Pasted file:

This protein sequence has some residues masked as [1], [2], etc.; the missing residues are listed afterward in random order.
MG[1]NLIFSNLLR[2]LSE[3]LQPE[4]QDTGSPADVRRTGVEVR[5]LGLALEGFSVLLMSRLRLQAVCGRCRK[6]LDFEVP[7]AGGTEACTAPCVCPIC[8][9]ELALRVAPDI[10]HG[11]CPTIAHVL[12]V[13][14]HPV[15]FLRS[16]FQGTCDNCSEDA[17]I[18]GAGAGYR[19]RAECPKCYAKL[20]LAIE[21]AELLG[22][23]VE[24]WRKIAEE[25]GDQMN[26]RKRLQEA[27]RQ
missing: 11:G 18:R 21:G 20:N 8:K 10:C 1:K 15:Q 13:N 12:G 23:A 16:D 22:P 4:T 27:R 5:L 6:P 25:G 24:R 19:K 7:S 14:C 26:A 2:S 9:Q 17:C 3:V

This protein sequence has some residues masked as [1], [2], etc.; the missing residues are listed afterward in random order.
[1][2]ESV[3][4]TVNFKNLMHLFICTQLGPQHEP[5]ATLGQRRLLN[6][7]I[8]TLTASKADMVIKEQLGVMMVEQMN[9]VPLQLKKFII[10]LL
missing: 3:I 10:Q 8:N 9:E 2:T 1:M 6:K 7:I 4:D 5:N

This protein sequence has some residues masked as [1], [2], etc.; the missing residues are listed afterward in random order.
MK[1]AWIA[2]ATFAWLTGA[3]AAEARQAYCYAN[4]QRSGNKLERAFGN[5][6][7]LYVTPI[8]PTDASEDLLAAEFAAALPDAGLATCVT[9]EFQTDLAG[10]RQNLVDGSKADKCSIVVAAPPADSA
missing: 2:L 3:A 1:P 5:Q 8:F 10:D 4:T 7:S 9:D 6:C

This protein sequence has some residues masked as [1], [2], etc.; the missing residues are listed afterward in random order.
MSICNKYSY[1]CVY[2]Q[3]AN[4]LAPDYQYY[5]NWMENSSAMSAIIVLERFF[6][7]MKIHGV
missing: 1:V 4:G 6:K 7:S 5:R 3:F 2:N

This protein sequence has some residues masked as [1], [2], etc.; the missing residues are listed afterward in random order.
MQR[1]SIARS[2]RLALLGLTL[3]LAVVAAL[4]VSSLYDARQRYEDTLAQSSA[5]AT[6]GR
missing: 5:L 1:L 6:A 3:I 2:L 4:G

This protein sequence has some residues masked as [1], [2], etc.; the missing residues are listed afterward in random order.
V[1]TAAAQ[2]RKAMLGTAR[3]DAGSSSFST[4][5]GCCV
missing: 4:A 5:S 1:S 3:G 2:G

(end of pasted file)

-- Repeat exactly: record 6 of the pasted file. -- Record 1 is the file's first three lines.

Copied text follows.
This protein sequence has some residues masked as [1], [2], etc.; the missing residues are listed afterward in random order.
V[1]TAAAQ[2]RKAMLGTAR[3]DAGSSSFST[4][5]GCCV
missing: 4:A 5:S 1:S 3:G 2:G